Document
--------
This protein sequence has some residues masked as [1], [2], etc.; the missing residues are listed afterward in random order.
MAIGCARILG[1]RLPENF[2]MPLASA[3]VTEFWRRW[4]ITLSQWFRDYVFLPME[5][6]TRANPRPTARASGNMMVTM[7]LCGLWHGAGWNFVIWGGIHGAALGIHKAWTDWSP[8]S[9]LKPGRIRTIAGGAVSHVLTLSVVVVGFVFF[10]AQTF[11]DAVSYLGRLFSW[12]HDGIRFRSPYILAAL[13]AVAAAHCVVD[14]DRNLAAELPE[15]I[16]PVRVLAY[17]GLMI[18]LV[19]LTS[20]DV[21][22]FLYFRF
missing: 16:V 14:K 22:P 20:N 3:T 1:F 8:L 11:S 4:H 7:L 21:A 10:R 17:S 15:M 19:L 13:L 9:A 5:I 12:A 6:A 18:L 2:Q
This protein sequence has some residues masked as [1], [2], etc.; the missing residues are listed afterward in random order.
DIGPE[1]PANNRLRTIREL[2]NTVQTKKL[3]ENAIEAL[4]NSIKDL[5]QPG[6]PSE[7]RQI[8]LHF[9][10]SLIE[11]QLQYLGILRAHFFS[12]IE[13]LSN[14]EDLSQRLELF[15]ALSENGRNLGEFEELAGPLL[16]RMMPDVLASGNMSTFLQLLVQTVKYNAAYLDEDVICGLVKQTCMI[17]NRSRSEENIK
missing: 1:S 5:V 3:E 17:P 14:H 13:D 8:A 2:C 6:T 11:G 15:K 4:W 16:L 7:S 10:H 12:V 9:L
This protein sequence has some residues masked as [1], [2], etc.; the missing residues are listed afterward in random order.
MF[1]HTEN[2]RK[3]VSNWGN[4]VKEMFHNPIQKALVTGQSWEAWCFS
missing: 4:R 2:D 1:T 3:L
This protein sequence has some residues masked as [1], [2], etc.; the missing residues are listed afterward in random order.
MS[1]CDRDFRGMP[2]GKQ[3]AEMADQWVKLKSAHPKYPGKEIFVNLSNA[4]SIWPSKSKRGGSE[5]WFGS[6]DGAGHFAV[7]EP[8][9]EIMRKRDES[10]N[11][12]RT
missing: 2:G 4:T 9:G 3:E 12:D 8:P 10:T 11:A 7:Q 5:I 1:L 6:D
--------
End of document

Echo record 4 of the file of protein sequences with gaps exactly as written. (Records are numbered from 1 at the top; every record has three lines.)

This protein sequence has some residues masked as [1], [2], etc.; the missing residues are listed afterward in random order.
MS[1]CDRDFRGMP[2]GKQ[3]AEMADQWVKLKSAHPKYPGKEIFVNLSNA[4]SIWPSKSKRGGSE[5]WFGS[6]DGAGHFAV[7]EP[8][9]EIMRKRDES[10]N[11][12]RT
missing: 2:G 4:T 9:G 3:E 12:D 8:P 10:T 11:A 7:Q 5:I 1:L 6:D